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In April this year, long-awaited changes to buy-to-let property were finally implemented. If you’re a buy-to-let landlord, or you’re looking to become one, then you’ll need a thorough understanding of these changes. Fortunately, that’s exactly what this article will provide. Let’s begin!

What is Buy-to-Let?

Put simply, buy-to-let is a practice whereby a landlord buys a property for the expressed purpose of letting it out to a tenant. There are rules around mortgages granted for this purpose which differ slightly from those governing regular mortgages.

To begin with, the fees associated with these mortgages tend to be higher, as do the interest rates. The minimum deposit for the mortgage also tends to be higher, with anywhere from twenty to forty percent being demanded by the lender up-front.

So, with everything being slightly more expensive, where do the advantages of BTL mortgages come in? In most cases, BTL mortgages are interest only, which means you’ll only pay interest on the loan each month, and then repay the capital in full at the end of the mortgage term. Of course, if you’ve got mortgages outstanding on multiple properties, this extra cash each month can be put to work.  In some cases, BTL mortgage lending isn’t regulated by the Financial Conduct Authority – excepting certain cases, where you’re lending to a close family member.

What is the Buy-to-Let Tax?

Like the much-maligned Bedroom Tax, the hated “Dementia” Tax, and the doomed Pasty Tax, Buy-to-let tax isn’t technically a tax at all – though its effects on the wallet might have much the same effect.

If you’re going to sell your buy-to-let property, then you’ll need to pay what’s called Capital Gains Tax on your sale. This is a tax applied to the profits you make by selling an asset that’s increased in value since you bought it. It’s this tax that allows the exchequer to squeeze professionals who make their living buying and selling things – antiques dealers and stockbrokers being good examples.

In 2018, you’ll be able to make a profit of up to £11,300 before you must contribute. This allowance is known as your Annual Exempt Amount. You might be able to effectively increase this figure by deducting losses you make as a result of the sale.

The amount of capital gains tax you pay will vary according to the tax band you’re in. If you’re a ‘higher’ or ‘additional’ rate taxpayer with a taxable income in excess of £45,000, then this figure will be 28% from properties sold. If you’re a basic-rate taxpayer, then you’ll pay a slightly different rate, arrived at by calculating your taxable income and adding it to your gains minus your tax-free allowance. If the resulting figure falls within the basic income tax band, then you’ll be paying 18% on your property sales rather than 28%.

Suffice to say, an effective accounting team can be worth their weight in gold to a buy-to-let landlord, as they can help you to avoid the incoming changes.

What are the Changes to the Buy-to-Let Tax Relief?

Previously, landlords could offset their mortgage interest payments against their profits from rental income when calculating the amount of Capital Gains tax owed.  If you’ve earned £20,000 in rental income for a given year, but paid out £15,000 in mortgage interest payments, then your gains are £5,000. Your profit would then be taxed according to your income-tax band, as we’ve already looked at.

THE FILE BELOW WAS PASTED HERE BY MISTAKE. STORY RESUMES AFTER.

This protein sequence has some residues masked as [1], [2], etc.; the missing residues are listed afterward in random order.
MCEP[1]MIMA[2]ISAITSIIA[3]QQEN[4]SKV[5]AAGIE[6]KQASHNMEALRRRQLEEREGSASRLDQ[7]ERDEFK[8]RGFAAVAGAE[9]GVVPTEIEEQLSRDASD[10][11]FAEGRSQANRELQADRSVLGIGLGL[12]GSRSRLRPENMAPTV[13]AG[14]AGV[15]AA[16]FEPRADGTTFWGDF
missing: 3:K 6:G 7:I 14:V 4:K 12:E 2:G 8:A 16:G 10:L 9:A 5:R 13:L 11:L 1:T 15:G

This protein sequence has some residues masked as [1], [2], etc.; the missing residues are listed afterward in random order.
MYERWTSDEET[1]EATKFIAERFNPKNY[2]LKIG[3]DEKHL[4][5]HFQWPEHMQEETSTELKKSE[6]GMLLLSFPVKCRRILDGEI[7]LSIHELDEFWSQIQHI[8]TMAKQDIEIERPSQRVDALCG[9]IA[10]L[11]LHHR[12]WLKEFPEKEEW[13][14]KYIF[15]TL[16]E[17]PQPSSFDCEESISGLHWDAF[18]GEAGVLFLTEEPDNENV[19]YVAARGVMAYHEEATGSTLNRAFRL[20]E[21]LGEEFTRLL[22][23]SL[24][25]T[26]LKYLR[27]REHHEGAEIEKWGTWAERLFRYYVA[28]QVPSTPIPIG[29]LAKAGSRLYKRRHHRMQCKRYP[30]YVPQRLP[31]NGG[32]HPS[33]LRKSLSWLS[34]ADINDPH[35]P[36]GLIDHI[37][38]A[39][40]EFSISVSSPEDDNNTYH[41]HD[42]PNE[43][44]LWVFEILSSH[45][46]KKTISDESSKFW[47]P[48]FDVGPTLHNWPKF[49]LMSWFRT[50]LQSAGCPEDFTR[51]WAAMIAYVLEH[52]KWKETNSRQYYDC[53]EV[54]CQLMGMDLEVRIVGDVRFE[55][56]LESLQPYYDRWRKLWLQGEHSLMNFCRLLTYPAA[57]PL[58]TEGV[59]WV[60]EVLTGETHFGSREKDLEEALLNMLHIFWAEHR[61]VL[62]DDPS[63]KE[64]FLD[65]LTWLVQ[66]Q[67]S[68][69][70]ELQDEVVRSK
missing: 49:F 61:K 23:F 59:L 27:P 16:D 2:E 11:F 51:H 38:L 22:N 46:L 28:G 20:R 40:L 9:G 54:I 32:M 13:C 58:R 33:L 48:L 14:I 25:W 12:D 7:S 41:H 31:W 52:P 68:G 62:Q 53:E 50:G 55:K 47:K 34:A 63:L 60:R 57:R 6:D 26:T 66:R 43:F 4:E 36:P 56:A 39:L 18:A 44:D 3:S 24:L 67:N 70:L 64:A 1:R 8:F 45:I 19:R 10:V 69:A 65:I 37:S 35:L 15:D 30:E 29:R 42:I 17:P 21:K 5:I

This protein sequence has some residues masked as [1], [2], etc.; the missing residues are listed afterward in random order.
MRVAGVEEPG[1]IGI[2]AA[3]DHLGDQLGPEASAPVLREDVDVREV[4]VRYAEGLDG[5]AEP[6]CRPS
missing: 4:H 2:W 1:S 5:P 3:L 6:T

In March 2016, a few months before losing a referendum, being unceremoniously sacked, and then going on to a surprising career in newspaper-editing, the then-chancellor-of-the-exchequer George Osbourne announced that this tax relief would be cut back from 100% to 20%. This cut would be phased-in gradually between 2017 and 2020. This could result in thousands of pounds being added onto the annual tax bill – and so it’s small wonder that the changes have been so poorly received among buy-to-let landlords!

How Can I Deal with the Changes?

Of course, the moment the clever people at the exchequer announce changes to the tax system, more clever people are hard at work trying to work out how to get around those changes.

One of the most obvious ways to do this is to simply get rid of your properties before the changes have time to bite. If you’re a top-rate taxpayer, then you’ll have an extra incentive to do so, as you’ll be footing the largest bill. If you’ve got a large property portfolio, then buying a few properties abroad via a company will help you sidestep what might have been a crippling blow.

If you’re the proud owner of a smaller property portfolio, then you’re not at risk of financial ruin. Your focus should therefore lie on cutting your costs and raising revenue. A brutal means of doing this is to simply jack up the rent – which is why the changes might adversely affect renters as well as the people they’re renting from.

You might also try to negotiate a lower interest rate, or reduce the amount of the mortgage – there’s less reason to tolerate a larger outlay on interest, after all, if you’re getting less relief on said outlay.

A good way of paying off your mortgage quickly is to re-mortgage your main residence.  Since homeowners tend to get lower rates on residential mortgages than buy-to-let ones, this will likely provide a better deal. Another option is to move your property inside a company – if you can justify the costs associated with doing so.

The nuclear option, of course, is to simply sell all your buy-to-let properties and get out entirely. Suffice to say, this isn’t an option that you’ll be considering unless you already harbour doubts about your future as a landlord – but if you’re already wavering; a few thousand pounds extra on your tax bill each year might just be enough to give you the required push.

For most landlords, however, there exist ways to wriggle through the changes largely unscathed – as there will be when future chancellors make further changes!